Michael Berry

April 1996

Food Arts presents the April 1996 Silver Spoon Award for sterling performance to Michael Berry, the director of dining service at Harvard University whose innovative and profitable programs have changed the scope and image of on-campus dining.

Since arriving at Harvard in 1991, after serving four years as an administrator at the University of California, Irvine, Barry has won the affections of a student body that calls him the "Mealtime Messiah." The motto "Dedicated to the liberal art of eating" describes Berry's successful effort to fulfill the purpose of the Cambridge-Oxford model, which encourages interactions between professors and students during meals in Harvard's 13 undergraduate resident dining halls. "We are a residential college, and you can't have a quality experience if the food is no good," says Berry who oversees the preparation and delivery of 25,000 meals a day.

Pre-Berry Harvard was known for many outstanding things, but the food the nation's oldest foodservice operations offered its students and faculty was not one of them. Berry has changed that with a proactive program that includes 38 festive theme meals annually, such as a Mardi Gras dinner and a lobster/clambake; twice-weekly display-cooking stations; soliciting and cooking students' favorite recipes; light and healthy menu choices; vegetarian selections; kosher tables; full-flavored dishes; and ethnic cuisines. he arranges for acclaimed chefs to make campus appearances throughout the Best of Boston Restaurant Series and the James Beard Series, which brings Beard award winners to the school twice a year to produce meals and give demos.

In addition, Berry has directed the opening of eight cash restaurants housed in campus facilities, among them the Greenhouse Cafe in the Science Center, The Courtyard at Harvard Medical School, and A New Season at the School of Public Health. These restaurants offer a variety of food options, form California-style pizza to fine dining. Barry has also developed two campus catering concerns—the upscale crimson catering and Harvard express, a drop-off service featuring casual buffets, box lunches, and light fare.

Barry achieved his menu upgrades by applying savings form an 18 percent drop in labor costs and modest increases in board rates toward food costs, raising the average amount spent per meal from $1.41 to $1.98. Sales from undergrad and grad student board, campus restaurants, catering, summer school, and conferences have soared from $18 million in 1991 to $34 million in 1995, and the department's profit jumped from $20,000 to an incredible $1.6 million in the same period. Capital reserves set aside for plant maintenance and improvement have increased from $1.2 million to $4.1 million, and operating revenues have fully paid off six of the new restaurants.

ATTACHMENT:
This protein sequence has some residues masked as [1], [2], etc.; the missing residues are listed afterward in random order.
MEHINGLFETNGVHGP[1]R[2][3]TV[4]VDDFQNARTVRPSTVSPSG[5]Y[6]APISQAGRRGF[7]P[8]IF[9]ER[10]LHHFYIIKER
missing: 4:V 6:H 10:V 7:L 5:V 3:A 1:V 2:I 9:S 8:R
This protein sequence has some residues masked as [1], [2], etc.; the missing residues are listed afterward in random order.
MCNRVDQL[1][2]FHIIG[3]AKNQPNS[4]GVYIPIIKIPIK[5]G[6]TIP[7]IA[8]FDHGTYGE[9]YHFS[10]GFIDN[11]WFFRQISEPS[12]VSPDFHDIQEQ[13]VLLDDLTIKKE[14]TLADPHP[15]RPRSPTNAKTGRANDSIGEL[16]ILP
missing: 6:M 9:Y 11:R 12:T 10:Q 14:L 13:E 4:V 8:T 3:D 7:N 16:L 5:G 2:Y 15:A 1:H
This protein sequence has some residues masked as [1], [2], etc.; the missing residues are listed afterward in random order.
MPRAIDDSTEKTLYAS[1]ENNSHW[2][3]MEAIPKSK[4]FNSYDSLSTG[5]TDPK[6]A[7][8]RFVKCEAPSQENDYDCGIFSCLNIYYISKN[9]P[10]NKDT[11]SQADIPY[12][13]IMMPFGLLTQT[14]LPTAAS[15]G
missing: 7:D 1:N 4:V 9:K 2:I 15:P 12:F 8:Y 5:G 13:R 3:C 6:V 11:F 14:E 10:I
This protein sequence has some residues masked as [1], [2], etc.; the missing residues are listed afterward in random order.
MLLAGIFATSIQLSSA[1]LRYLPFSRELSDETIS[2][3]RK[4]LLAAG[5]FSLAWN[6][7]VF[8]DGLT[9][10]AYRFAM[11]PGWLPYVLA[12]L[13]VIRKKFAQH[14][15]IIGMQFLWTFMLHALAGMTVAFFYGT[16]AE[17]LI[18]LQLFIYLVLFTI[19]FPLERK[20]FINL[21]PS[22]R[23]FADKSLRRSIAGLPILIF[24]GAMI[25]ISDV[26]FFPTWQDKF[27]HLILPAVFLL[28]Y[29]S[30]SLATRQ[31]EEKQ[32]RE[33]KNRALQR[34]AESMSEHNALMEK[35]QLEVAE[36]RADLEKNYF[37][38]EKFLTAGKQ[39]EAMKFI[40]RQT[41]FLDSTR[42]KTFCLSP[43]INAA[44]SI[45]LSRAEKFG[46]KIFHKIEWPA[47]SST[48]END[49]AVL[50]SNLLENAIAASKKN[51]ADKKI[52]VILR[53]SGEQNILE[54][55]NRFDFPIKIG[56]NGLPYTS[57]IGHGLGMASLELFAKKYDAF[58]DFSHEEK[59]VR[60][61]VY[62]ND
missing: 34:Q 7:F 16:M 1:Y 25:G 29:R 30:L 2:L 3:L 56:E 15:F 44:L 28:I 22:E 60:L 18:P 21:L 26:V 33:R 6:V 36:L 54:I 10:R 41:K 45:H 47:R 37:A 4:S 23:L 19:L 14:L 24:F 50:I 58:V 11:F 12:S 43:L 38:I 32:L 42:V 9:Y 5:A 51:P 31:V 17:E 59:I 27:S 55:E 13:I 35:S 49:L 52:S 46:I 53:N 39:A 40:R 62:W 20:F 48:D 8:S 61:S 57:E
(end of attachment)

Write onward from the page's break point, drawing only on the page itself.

"Mike is the only person I know in the university who gives students more and more, while amazingly increasing the department's profits," Fred Jewett said prior to his retirement as Dean of Harvard College last year.

A major part of Berry's success lies in the life he has given to a key departmental mission statement: "Our employees are our most important and valuable asset." His training and development budget is the largest of any service department's at Harvard, and it sends managers to seminars and conferences and funds the requirement that every cook, baker, and production manager attend the Culinary Arts Division of Johnson & Wales University in Providence for two weeks. This, Berry points out, is designed to build self-esteem and performance of the unionized workforce. Berry has also instituted a rewards and recognition program for the 500-plus members of his staff.

He motivates the workforce with three catchy phrases—"Wow," "Yes," "and "Give a damn." "Wow," Barry says must be the students reaction to the staff's innovative programs. "Yes," must be the outcome of every service transaction, no matter what the request (one student asked for and received the 1950s soft drink Moxie). And, "Give a damn," must be how workers feel about their jobs (as when only three staff members did not report for work during January's blizzard).

In its 1994 annual report, Harvard's Board of Overseers commended Dining Services for being "the best managed service department on the campus."

Says Berry, "It's clear that we have a huge impact on the quality of students life, and it's great to know that we are involved with future leaders."